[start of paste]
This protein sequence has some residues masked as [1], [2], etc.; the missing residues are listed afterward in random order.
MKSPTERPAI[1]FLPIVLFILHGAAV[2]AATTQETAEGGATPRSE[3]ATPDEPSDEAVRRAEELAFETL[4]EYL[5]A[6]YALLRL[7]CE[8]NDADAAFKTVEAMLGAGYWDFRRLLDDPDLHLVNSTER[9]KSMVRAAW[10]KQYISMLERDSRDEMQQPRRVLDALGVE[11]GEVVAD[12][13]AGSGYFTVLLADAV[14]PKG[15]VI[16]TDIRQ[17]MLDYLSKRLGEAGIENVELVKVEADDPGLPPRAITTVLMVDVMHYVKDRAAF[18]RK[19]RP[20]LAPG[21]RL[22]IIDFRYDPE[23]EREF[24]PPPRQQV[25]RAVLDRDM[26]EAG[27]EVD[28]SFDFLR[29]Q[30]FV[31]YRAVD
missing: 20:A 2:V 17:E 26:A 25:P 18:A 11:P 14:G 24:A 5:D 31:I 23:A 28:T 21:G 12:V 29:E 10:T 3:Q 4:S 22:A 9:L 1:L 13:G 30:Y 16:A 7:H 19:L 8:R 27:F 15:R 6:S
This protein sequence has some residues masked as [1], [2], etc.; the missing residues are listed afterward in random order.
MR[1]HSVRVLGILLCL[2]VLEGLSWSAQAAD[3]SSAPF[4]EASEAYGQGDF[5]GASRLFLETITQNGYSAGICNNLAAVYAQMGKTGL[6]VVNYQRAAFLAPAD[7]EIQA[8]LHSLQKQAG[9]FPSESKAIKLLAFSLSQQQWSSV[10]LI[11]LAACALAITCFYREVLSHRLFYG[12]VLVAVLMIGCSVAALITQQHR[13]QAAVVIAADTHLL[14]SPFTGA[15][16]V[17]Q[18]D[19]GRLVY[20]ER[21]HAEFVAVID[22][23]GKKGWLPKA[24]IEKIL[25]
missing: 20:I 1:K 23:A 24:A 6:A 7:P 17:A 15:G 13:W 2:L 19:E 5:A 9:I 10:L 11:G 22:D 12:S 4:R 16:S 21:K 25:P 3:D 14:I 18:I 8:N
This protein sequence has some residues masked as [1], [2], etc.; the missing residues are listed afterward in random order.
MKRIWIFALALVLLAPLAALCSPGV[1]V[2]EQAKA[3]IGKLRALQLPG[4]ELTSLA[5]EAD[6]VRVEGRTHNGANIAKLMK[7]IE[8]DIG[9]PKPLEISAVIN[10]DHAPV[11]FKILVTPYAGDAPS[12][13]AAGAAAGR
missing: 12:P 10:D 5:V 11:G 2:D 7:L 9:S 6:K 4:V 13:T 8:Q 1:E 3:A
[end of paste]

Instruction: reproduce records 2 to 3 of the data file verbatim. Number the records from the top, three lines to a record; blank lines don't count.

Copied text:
This protein sequence has some residues masked as [1], [2], etc.; the missing residues are listed afterward in random order.
MR[1]HSVRVLGILLCL[2]VLEGLSWSAQAAD[3]SSAPF[4]EASEAYGQGDF[5]GASRLFLETITQNGYSAGICNNLAAVYAQMGKTGL[6]VVNYQRAAFLAPAD[7]EIQA[8]LHSLQKQAG[9]FPSESKAIKLLAFSLSQQQWSSV[10]LI[11]LAACALAITCFYREVLSHRLFYG[12]VLVAVLMIGCSVAALITQQHR[13]QAAVVIAADTHLL[14]SPFTGA[15][16]V[17]Q[18]D[19]GRLVY[20]ER[21]HAEFVAVID[22][23]GKKGWLPKA[24]IEKIL[25]
missing: 20:I 1:K 23:A 24:A 6:A 7:P 17:A 15:G 13:W 2:L 19:E 5:A 9:I 10:L 11:G 22:D 12:S 4:R 16:S 21:K 25:P 3:D 14:I 18:I 8:N
This protein sequence has some residues masked as [1], [2], etc.; the missing residues are listed afterward in random order.
MKRIWIFALALVLLAPLAALCSPGV[1]V[2]EQAKA[3]IGKLRALQLPG[4]ELTSLA[5]EAD[6]VRVEGRTHNGANIAKLMK[7]IE[8]DIG[9]PKPLEISAVIN[10]DHAPV[11]FKILVTPYAGDAPS[12][13]AAGAAAGR
missing: 12:P 10:D 5:V 11:G 2:D 7:L 9:S 6:K 4:V 13:T 8:Q 1:E 3:A